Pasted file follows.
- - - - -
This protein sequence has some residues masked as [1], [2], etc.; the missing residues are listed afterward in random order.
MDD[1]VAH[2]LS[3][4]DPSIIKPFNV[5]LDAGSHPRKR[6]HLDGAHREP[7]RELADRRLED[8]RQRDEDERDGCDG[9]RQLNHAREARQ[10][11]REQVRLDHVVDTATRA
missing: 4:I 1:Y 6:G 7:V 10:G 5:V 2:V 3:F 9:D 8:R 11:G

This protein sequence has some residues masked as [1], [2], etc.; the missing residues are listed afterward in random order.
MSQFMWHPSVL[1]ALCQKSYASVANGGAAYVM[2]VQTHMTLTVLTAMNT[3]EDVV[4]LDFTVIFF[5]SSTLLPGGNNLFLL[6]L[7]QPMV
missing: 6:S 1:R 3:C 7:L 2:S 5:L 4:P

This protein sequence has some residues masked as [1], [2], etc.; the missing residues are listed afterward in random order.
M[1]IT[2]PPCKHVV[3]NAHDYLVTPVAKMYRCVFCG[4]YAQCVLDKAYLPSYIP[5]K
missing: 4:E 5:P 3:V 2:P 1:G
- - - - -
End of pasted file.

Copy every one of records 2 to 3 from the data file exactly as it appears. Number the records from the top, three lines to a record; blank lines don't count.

This protein sequence has some residues masked as [1], [2], etc.; the missing residues are listed afterward in random order.
MSQFMWHPSVL[1]ALCQKSYASVANGGAAYVM[2]VQTHMTLTVLTAMNT[3]EDVV[4]LDFTVIFF[5]SSTLLPGGNNLFLL[6]L[7]QPMV
missing: 6:S 1:R 3:C 7:L 2:S 5:L 4:P

This protein sequence has some residues masked as [1], [2], etc.; the missing residues are listed afterward in random order.
M[1]IT[2]PPCKHVV[3]NAHDYLVTPVAKMYRCVFCG[4]YAQCVLDKAYLPSYIP[5]K
missing: 4:E 5:P 3:V 2:P 1:G